Gender Equality of Terror
I can say with absolute certainty that gender equality in America has never been better.
Sure, women are still paid less on average than men for equal work, and the military just agreed to let women serve in combat roles, but there is no denying that progress has been made. And it continues to be made, most recently by the FBI.
Only this time, progress really isn’t a good thing.
For the first time since its inception in 2001, the FBI’s Most Wanted Terrorists list includes a woman: former Black Panther Party and Black Liberation Army member Assata Shakur (a.k.a. JoAnne Deborah Byron or JoAnne Chesimard).
Congratulations! You’ve come a long way, baby!
Seriously, though… this is nothing to cheer about.
Shakur was a member of the Black Liberation Army, a militant organization that splintered off from the Black Panthers in 1970 and believed in “armed struggle” in the war to liberate blacks in America. Their tactics included robberies, murders, bombings and even prison breaks, the latter of which Shakur would experience first-hand.
From 1973 to 1977, Shakur was indicted ten times in New York and New Jersey, which resulted in seven criminal trials. And the charges against her would impress even the most hardened criminal: bank robbery, attempted armed robbery, kidnapping, attempted murder, first-degree murder, second-degree murder, assault and battery, assault with a deadly weapon, assault with intent to kill and illegal possession of a weapon.
Of her seven trials, three resulted in acquittals, one in a change of venue, one in a hung jury, one in a mistrial and, finally, one in a conviction.
In May of 1973, Shakur and two other alleged BLA members—James Costan and Clark Squire—were stopped on the New Jersey Turnpike for driving with a broken tail light and speeding. State Trooper James Harper approached the driver of the vehicle while Trooper Werner Foerster backed him up.
Harper asked Costan for identification and when he noticed a discrepancy, he asked the driver to step out and questioned him behind the car. Shakur was in the passenger seat.
At this point, accounts vary greatly about what happened next—cops and criminals are going to tell different stories, to be sure. From what I can tell, though, it went down like this:
- Shakur pulled a 9mm pistol from her purse and shot Trooper Harper in the shoulder. She exited the vehicle and was then shot by Harper in the arms and shoulder. Shakur would later claim that she had her hands up to surrender when Harper shot her.
- After being hit in the shoulder, Harper shot Costan and fatally wounded him. He managed to crawl back into the car while Harper was tangling with Shakur.
- Squire shot Trooper Foerster from the back seat of the vehicle, walked over to where the officer lay wounded and used his own gun to execute him at point-blank range.
- Squire returned to the car—where Shakur and Costan both lay wounded—and fled the scene, coming to a stop several miles down the road. He jumped out and ran into the woods, leaving his partners to be apprehended. Costan was actually dead at this point.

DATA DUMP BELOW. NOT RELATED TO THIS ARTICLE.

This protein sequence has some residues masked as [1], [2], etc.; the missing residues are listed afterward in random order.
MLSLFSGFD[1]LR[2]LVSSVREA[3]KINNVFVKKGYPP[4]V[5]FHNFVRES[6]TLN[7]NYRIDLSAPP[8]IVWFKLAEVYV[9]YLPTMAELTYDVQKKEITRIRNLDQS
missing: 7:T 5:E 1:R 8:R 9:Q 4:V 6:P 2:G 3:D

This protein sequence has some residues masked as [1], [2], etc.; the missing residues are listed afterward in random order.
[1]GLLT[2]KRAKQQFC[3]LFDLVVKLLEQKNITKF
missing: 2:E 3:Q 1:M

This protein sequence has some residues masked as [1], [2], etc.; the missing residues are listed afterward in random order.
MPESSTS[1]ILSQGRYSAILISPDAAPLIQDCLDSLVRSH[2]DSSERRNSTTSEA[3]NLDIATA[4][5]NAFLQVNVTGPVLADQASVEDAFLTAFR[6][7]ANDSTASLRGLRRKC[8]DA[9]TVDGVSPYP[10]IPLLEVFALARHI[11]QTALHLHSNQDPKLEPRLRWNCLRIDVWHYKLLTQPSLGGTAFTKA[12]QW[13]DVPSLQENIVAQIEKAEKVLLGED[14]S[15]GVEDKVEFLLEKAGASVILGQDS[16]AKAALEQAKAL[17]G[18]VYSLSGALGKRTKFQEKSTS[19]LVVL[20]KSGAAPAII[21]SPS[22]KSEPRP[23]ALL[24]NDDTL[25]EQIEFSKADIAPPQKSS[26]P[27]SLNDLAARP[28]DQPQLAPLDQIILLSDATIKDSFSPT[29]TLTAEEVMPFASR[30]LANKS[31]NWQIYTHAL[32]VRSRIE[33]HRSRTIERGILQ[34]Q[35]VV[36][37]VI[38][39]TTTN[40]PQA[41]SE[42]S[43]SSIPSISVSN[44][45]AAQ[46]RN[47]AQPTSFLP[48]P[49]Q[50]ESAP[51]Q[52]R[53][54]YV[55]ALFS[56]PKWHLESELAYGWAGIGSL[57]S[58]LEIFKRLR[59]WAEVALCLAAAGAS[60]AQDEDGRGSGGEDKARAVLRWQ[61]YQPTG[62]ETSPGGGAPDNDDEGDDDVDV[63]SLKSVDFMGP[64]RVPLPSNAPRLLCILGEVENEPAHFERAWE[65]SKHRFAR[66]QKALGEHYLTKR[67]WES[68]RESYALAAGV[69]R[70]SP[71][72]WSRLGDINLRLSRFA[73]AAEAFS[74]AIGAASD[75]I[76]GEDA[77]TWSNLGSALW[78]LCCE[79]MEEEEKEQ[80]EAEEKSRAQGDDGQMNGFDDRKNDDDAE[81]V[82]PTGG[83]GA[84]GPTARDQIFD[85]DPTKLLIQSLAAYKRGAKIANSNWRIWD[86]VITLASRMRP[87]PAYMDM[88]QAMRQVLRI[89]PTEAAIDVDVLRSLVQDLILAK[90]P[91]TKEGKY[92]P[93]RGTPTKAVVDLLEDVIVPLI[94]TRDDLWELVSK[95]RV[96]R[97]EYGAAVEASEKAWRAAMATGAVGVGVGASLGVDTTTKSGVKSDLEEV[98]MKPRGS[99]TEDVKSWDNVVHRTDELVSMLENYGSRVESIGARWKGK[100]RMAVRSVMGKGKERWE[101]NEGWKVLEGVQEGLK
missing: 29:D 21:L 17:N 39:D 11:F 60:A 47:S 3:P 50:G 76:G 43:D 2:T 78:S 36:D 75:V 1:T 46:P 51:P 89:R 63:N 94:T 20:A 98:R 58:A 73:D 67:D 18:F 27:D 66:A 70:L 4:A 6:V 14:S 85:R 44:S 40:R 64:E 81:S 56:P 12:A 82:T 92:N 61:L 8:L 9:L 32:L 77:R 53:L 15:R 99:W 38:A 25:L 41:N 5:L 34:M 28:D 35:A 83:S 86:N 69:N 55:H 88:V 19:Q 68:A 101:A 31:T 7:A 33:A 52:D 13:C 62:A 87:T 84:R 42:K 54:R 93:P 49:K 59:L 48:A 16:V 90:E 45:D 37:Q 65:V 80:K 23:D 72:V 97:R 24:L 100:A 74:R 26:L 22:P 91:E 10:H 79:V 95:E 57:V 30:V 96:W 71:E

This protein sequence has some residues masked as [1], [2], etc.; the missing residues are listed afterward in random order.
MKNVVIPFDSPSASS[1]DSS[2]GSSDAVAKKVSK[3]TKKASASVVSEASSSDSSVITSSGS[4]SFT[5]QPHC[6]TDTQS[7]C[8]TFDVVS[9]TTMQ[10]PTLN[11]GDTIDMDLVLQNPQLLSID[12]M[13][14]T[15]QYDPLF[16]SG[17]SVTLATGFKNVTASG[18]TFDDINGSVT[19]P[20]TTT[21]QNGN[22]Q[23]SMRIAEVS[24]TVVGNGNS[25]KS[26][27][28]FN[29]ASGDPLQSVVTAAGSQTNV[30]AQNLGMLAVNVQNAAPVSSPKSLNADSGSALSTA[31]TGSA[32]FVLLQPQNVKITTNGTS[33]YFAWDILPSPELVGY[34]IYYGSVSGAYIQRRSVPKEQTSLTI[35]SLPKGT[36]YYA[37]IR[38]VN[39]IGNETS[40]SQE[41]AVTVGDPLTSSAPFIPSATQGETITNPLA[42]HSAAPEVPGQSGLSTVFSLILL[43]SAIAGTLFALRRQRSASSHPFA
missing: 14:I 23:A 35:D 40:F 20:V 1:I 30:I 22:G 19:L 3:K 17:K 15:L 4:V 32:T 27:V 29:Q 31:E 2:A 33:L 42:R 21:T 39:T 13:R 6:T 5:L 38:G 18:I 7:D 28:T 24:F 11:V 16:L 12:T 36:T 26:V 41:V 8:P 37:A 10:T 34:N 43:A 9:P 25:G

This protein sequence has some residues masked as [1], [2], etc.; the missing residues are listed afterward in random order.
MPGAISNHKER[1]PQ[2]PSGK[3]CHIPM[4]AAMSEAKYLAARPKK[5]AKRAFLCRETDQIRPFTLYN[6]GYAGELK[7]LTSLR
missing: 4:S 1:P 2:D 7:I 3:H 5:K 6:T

- Squire himself was apprehended after a 36-hour manhunt.
It took a while, but Shakur was finally tried and convicted in March 1977. She was sentenced to 26-33 years in state prison with no possibility of parole until a minimum of 25 years had been served. And for all intents and purposes, it seemed as if Rikers Island Correctional Institution for Women would be her new home for the next quarter century.
A year after her conviction and following several transfers to different penal institutions, Shakur found herself at the Clinton Correctional Facility for Women in New Jersey. And in November of 1979, that’s where members of the BLA found her.
Posing as visitors, the members gained access to Shakur, pulled concealed pistols, took several guards hostage and escaped in a stolen van. No one was injured and not a drop of blood was spilled in the daring prison break.
For the next few years, Shakur lived as a fugitive and managed to stay one step ahead of law enforcement. She eventually fled to Cuba in 1984 and was granted political asylum there, where she has lived ever since.
The FBI classified Shakur as a domestic terrorist in 2005—on the 32nd anniversary of the Turnpike shootings—and the current reward for information leading to her arrest is $2 million. Of course, the FBI knows that she’s in Cuba and even described her in a recent statement: “She attends government functions and her standard of living is higher than most Cubans.”
Not what you might expect from a terrorist and fugitive, is it? That’s because in Shakur’s mind, she is the victim here. After years of being mistreated, discriminated against, marginalized, molested, oppressed, abused and accused—mostly because of the color of her skin—Shakur persevered and even outsmarted those who tried to imprison her. Now she’s living it up in Cuba, puffing cigars and celebrating her victory.
Who knows? Perhaps she also considers this latest news about “making the FBI terror list” as some kind of victory. After all, it cemented Assata Shakur’s place in history.
And sometimes being infamous is just as good as being famous. Just ask Lindsay Lohan.
Posted on May 5, 2013, in Perspectives and tagged Black Panther, commentary, Crime and Justice, Cuba, current-events, equal rights, FBI, Gender equality, news, perspectives, Race, Shakur. Bookmark the permalink. Leave a comment.